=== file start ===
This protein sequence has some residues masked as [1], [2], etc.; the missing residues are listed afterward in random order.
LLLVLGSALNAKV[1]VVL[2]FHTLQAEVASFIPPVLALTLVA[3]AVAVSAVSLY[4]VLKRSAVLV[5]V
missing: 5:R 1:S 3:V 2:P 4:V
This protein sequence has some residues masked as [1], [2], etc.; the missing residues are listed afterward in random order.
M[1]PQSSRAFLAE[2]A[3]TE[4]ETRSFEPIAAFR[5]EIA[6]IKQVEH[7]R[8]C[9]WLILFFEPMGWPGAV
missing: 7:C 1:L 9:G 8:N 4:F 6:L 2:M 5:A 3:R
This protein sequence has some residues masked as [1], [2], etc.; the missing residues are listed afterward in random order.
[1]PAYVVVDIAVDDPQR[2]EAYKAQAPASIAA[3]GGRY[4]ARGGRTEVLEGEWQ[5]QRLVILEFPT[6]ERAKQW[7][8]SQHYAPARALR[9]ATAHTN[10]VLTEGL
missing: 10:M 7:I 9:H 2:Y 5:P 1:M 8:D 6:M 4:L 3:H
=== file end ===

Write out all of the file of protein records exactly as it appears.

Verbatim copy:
This protein sequence has some residues masked as [1], [2], etc.; the missing residues are listed afterward in random order.
LLLVLGSALNAKV[1]VVL[2]FHTLQAEVASFIPPVLALTLVA[3]AVAVSAVSLY[4]VLKRSAVLV[5]V
missing: 5:R 1:S 3:V 2:P 4:V
This protein sequence has some residues masked as [1], [2], etc.; the missing residues are listed afterward in random order.
M[1]PQSSRAFLAE[2]A[3]TE[4]ETRSFEPIAAFR[5]EIA[6]IKQVEH[7]R[8]C[9]WLILFFEPMGWPGAV
missing: 7:C 1:L 9:G 8:N 4:F 6:L 2:M 5:A 3:R
This protein sequence has some residues masked as [1], [2], etc.; the missing residues are listed afterward in random order.
[1]PAYVVVDIAVDDPQR[2]EAYKAQAPASIAA[3]GGRY[4]ARGGRTEVLEGEWQ[5]QRLVILEFPT[6]ERAKQW[7][8]SQHYAPARALR[9]ATAHTN[10]VLTEGL
missing: 10:M 7:I 9:H 2:Y 5:P 1:M 8:D 6:M 4:L 3:H